When it comes to light and airy cheesecake mousse, there are so many possibilities and if rosewater is not your thing, you’ve got plenty of options! Think vanilla, or lemon, almond or coffee, anything tastes good with cream cheese and whip cream! And the filling? You can go to town on that too! Angel food cake, brownie crumbs, blueberry sauce or lemon curd are all great ideas to use in a cheesecake parfait.

Since I’m not much of a baker, and cheesecake is so difficult to perfect (just ask Molly), I take the easy no-bake route and go for the mousse. It’s Shavuot after all, so we get to whip out (pun intended) the heavy cream and really go at it!

If you follow my blog, you probably know that I love to cook seasonally, so when Shavuot rolls around, I always try to incorporate something rhubarb or strawberry into my menu. You can go with fresh or frozen here, but since I always keep my freezer stocked for smoothies and popsicles, I went with that. The sweet and tangy ruby-colored sauce, with notes of honey and pomegranate, is a perfect match to the rosewater-scented cheesecake. I finish it with some cinnamon graham cracker crumbs (mixed with some melted butter, of course) and a shaving of white chocolate. Does it get any better than that?!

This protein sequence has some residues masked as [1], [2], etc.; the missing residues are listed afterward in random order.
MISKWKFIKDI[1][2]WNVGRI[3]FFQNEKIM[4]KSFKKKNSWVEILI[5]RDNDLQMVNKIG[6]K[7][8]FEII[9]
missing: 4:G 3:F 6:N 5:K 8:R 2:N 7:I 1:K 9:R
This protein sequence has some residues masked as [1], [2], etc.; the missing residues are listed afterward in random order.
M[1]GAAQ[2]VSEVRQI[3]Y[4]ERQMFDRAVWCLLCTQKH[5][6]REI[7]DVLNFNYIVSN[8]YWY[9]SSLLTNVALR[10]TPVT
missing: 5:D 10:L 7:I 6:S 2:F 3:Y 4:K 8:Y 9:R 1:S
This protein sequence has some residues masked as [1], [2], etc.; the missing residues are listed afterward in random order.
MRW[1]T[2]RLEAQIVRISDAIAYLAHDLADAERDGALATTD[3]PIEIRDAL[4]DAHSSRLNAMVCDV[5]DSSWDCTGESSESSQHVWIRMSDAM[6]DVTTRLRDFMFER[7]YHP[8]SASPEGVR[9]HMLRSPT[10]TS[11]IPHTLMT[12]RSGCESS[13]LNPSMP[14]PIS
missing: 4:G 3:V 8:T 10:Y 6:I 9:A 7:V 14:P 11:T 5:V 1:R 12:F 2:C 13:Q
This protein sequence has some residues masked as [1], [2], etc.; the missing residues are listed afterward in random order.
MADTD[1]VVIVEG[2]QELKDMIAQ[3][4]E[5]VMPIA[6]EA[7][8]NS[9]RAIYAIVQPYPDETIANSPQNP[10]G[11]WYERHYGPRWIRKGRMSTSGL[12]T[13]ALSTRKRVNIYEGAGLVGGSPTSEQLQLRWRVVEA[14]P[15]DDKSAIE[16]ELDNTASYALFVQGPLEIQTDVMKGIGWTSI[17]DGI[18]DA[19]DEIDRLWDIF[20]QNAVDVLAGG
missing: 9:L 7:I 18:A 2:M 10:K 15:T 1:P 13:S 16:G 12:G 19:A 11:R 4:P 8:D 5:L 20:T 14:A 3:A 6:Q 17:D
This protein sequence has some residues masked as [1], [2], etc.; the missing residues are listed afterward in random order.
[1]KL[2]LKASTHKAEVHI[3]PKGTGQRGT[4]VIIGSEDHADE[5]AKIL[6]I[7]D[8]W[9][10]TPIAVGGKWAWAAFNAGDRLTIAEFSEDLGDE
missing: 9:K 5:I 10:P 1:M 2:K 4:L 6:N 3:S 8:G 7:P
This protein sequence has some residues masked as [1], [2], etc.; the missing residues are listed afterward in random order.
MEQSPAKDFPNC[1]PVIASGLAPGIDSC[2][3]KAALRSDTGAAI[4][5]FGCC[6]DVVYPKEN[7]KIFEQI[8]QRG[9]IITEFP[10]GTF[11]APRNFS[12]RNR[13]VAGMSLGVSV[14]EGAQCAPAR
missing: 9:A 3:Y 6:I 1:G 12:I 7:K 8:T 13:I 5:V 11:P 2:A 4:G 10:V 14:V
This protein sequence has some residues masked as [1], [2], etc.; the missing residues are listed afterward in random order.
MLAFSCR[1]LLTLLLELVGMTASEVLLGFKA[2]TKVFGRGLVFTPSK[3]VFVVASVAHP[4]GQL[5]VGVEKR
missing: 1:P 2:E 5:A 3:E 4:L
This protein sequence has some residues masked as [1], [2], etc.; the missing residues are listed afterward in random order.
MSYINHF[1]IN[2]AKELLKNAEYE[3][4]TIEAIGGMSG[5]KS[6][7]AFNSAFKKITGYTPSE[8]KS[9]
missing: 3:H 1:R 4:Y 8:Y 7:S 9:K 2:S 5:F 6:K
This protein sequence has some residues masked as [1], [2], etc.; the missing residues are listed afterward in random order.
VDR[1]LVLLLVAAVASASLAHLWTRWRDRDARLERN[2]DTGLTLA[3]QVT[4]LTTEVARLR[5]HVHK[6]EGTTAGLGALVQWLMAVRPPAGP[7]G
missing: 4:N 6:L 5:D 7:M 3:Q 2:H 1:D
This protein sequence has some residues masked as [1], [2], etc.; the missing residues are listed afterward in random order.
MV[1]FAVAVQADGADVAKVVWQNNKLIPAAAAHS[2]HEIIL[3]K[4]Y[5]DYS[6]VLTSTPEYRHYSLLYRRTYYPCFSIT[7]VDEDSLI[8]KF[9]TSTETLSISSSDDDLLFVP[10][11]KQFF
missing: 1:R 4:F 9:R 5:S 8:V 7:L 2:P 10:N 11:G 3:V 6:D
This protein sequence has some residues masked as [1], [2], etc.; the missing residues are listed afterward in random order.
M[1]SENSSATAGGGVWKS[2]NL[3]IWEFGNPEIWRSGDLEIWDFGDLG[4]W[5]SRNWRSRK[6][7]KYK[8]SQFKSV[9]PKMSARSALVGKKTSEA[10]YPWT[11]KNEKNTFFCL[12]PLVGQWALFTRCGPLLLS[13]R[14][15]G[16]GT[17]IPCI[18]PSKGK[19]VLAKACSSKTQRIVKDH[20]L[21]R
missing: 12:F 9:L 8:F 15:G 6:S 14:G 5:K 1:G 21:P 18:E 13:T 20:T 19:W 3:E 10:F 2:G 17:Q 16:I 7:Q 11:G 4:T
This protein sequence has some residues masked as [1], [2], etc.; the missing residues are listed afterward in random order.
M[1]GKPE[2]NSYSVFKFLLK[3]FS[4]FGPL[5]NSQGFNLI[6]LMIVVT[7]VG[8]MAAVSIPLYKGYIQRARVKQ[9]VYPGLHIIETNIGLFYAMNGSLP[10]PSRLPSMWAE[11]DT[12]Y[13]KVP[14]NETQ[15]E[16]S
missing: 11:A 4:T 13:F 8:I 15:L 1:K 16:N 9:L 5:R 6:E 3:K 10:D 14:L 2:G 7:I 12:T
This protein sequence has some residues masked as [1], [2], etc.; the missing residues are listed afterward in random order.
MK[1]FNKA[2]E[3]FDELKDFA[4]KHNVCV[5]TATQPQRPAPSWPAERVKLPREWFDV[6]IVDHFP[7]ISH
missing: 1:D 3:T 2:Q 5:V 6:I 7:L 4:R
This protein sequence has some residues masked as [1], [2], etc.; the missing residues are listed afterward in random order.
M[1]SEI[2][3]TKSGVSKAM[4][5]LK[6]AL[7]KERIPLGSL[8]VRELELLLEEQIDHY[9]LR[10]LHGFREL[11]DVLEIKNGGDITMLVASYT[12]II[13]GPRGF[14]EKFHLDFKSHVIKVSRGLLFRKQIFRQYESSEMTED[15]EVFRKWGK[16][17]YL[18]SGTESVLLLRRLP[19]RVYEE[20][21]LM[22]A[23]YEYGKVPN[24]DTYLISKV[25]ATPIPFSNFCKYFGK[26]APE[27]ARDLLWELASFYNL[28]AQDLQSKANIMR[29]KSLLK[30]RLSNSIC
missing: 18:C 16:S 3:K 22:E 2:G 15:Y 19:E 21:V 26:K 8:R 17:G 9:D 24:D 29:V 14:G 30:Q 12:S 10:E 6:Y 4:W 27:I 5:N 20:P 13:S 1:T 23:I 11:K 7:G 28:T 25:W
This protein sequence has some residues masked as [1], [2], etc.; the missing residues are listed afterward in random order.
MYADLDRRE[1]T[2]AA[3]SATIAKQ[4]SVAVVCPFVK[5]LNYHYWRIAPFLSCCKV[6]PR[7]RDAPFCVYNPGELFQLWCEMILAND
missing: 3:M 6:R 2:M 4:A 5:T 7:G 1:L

Now that I’ve got my dessert down pat, I’ve got to think up some menu’s for our 3-day food fest! I’ll definitely be making my gluten free broccoli parmesan poppers (recipe to be posted on Wednesday), as well as my famous roasted eggplant parmesan. I’m thinking of making my roasted tomato soup with muenster breadsticks and maybe my zucchini parmesan chips. Goat cheese ice cream is always a huge hit and this linguini lasagna is a huge time saver.

Of course there will be some meat meals too, and these Moroccan fish balls are definitely making an appearance as an appetizer. What’s cooking in your kitchen for the holidays? I’d love to hear your menu’s (maybe it will give me some ideas!), so leave a comment and share them with me below!